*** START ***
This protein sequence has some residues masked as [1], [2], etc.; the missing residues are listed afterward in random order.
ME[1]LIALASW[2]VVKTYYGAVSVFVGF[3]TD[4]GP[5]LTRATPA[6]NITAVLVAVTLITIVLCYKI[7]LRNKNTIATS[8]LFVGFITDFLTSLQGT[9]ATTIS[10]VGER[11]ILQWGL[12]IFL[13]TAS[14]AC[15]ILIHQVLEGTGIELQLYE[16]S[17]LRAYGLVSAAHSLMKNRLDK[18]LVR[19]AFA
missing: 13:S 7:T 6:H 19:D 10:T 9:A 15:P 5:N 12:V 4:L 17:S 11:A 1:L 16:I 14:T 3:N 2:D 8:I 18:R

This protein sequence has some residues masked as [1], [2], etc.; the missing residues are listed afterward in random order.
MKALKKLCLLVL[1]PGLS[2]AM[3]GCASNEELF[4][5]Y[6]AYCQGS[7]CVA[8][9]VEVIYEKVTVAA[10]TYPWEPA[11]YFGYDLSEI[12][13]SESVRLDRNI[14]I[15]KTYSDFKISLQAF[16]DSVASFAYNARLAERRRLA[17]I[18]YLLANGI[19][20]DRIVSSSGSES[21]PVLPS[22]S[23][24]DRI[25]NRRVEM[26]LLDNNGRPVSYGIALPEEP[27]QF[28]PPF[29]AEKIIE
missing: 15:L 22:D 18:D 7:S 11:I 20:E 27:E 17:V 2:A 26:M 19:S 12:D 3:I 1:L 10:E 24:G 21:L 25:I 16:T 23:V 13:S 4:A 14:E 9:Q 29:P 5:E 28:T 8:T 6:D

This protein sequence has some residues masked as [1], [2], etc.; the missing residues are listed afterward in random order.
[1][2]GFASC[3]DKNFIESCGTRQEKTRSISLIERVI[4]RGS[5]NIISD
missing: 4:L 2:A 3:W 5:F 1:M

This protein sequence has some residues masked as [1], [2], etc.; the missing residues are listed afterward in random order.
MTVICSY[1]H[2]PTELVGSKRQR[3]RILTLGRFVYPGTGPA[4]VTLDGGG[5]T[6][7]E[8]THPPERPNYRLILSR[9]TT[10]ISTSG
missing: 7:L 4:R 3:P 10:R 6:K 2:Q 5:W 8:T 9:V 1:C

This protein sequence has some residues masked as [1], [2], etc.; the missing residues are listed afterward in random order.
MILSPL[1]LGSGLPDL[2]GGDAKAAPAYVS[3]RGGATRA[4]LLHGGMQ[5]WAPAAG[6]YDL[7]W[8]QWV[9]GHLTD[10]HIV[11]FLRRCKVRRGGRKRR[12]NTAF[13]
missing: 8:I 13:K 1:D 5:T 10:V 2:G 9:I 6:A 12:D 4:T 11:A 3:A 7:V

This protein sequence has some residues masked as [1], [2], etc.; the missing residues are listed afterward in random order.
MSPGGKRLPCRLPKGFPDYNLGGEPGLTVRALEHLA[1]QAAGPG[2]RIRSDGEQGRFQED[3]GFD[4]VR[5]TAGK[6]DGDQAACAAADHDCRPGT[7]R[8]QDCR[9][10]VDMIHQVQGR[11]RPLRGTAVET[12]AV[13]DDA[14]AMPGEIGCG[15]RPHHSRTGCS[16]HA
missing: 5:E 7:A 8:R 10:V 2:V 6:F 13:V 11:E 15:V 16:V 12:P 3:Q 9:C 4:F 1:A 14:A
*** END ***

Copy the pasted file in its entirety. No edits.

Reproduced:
This protein sequence has some residues masked as [1], [2], etc.; the missing residues are listed afterward in random order.
ME[1]LIALASW[2]VVKTYYGAVSVFVGF[3]TD[4]GP[5]LTRATPA[6]NITAVLVAVTLITIVLCYKI[7]LRNKNTIATS[8]LFVGFITDFLTSLQGT[9]ATTIS[10]VGER[11]ILQWGL[12]IFL[13]TAS[14]AC[15]ILIHQVLEGTGIELQLYE[16]S[17]LRAYGLVSAAHSLMKNRLDK[18]LVR[19]AFA
missing: 13:S 7:T 6:H 19:D 10:T 9:A 15:P 5:N 12:V 4:L 17:S 11:A 1:L 16:I 14:T 3:N 2:D 8:I 18:R

This protein sequence has some residues masked as [1], [2], etc.; the missing residues are listed afterward in random order.
MKALKKLCLLVL[1]PGLS[2]AM[3]GCASNEELF[4][5]Y[6]AYCQGS[7]CVA[8][9]VEVIYEKVTVAA[10]TYPWEPA[11]YFGYDLSEI[12][13]SESVRLDRNI[14]I[15]KTYSDFKISLQAF[16]DSVASFAYNARLAERRRLA[17]I[18]YLLANGI[19][20]DRIVSSSGSES[21]PVLPS[22]S[23][24]DRI[25]NRRVEM[26]LLDNNGRPVSYGIALPEEP[27]QF[28]PPF[29]AEKIIE
missing: 15:L 22:D 18:D 7:S 11:I 20:E 27:E 17:V 2:A 26:M 19:S 12:D 3:I 1:L 10:E 24:G 21:L 25:I 16:T 23:V 13:S 4:A 14:E 9:Q 29:P 5:E 28:T 8:T 6:D

This protein sequence has some residues masked as [1], [2], etc.; the missing residues are listed afterward in random order.
[1][2]GFASC[3]DKNFIESCGTRQEKTRSISLIERVI[4]RGS[5]NIISD
missing: 4:L 2:A 3:W 5:F 1:M

This protein sequence has some residues masked as [1], [2], etc.; the missing residues are listed afterward in random order.
MTVICSY[1]H[2]PTELVGSKRQR[3]RILTLGRFVYPGTGPA[4]VTLDGGG[5]T[6][7]E[8]THPPERPNYRLILSR[9]TT[10]ISTSG
missing: 7:L 4:R 3:P 10:R 6:K 2:Q 5:W 8:T 9:V 1:C

This protein sequence has some residues masked as [1], [2], etc.; the missing residues are listed afterward in random order.
MILSPL[1]LGSGLPDL[2]GGDAKAAPAYVS[3]RGGATRA[4]LLHGGMQ[5]WAPAAG[6]YDL[7]W[8]QWV[9]GHLTD[10]HIV[11]FLRRCKVRRGGRKRR[12]NTAF[13]
missing: 8:I 13:K 1:D 5:T 10:V 2:G 9:I 6:A 12:D 4:T 11:A 3:A 7:V

This protein sequence has some residues masked as [1], [2], etc.; the missing residues are listed afterward in random order.
MSPGGKRLPCRLPKGFPDYNLGGEPGLTVRALEHLA[1]QAAGPG[2]RIRSDGEQGRFQED[3]GFD[4]VR[5]TAGK[6]DGDQAACAAADHDCRPGT[7]R[8]QDCR[9][10]VDMIHQVQGR[11]RPLRGTAVET[12]AV[13]DDA[14]AMPGEIGCG[15]RPHHSRTGCS[16]HA
missing: 5:E 7:A 8:R 10:V 2:V 6:F 13:V 11:E 15:V 16:V 12:P 3:Q 9:C 4:F 1:A 14:A